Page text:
“The story opens in 2001 at a coming-of-age party at a Brooklyn brownstone. Sixteen and outfitted in her mother’s lace dress with a matching corset, garters and stockings, Melody plans to enter the party to an instrumental version of Prince’s “Nikki,” much to her grandparents’ discomfort.
But there’s another catch to both the day and the dress. At 15, Melody’s mother, Iris, was pregnant and unable to wear the carefully made dress. Iris’ own coming-of-age birthday was left unmarked, and after her dismissal from private school, the family opted to move to another part of Brooklyn where they could also join a new church. But despite the shame and disruption of baby Melody, Iris was determined to move forward, ultimately getting her high school diploma, enrolling at Oberlin College and moving, almost permanently, out of Melody’s life.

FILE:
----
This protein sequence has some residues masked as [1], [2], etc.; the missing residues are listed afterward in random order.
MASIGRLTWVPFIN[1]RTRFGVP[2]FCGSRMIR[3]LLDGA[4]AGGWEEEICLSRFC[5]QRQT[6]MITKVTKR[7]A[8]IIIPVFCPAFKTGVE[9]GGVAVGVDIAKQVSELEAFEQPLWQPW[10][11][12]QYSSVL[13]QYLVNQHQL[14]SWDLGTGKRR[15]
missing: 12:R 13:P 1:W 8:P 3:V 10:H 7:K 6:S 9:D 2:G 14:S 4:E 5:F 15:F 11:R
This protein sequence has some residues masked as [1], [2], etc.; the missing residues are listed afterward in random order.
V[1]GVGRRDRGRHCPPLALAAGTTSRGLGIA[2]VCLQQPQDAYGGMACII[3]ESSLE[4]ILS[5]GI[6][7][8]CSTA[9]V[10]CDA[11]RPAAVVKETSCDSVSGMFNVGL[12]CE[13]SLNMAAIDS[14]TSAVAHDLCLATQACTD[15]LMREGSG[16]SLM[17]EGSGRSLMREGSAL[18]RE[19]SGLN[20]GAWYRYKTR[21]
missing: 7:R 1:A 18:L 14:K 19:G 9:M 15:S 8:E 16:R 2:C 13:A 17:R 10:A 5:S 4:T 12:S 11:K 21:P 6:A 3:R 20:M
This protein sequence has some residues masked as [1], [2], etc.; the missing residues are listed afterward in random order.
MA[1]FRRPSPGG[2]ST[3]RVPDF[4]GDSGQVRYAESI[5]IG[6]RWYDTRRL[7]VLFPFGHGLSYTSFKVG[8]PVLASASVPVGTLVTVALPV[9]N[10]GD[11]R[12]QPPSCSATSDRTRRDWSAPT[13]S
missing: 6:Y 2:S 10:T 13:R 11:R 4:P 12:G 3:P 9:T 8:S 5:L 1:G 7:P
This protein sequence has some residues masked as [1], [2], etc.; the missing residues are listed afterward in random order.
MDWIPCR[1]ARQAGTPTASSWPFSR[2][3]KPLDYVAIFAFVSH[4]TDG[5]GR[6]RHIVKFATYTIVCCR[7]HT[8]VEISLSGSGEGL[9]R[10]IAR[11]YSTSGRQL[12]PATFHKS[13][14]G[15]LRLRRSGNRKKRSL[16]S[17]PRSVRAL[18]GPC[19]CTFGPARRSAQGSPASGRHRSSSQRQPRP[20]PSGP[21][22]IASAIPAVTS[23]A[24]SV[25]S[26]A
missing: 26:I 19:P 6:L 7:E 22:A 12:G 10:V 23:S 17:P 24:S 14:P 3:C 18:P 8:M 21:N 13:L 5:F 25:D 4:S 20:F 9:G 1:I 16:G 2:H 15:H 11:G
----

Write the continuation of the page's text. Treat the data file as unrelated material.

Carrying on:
Over 21 brief chapters, Red at the Bone, which draws its title from the romantic feelings Iris has for another woman at Oberlin, moves backward and forward in time, examining the effect Melody’s birth had on each character, from her disappointed but loving grandparents to her devoted father and his resolute yet fragile mother. Along the way, the reader learns more about the history of the family’s losses, from 9/11 to the Tulsa Race Riots of 1912.”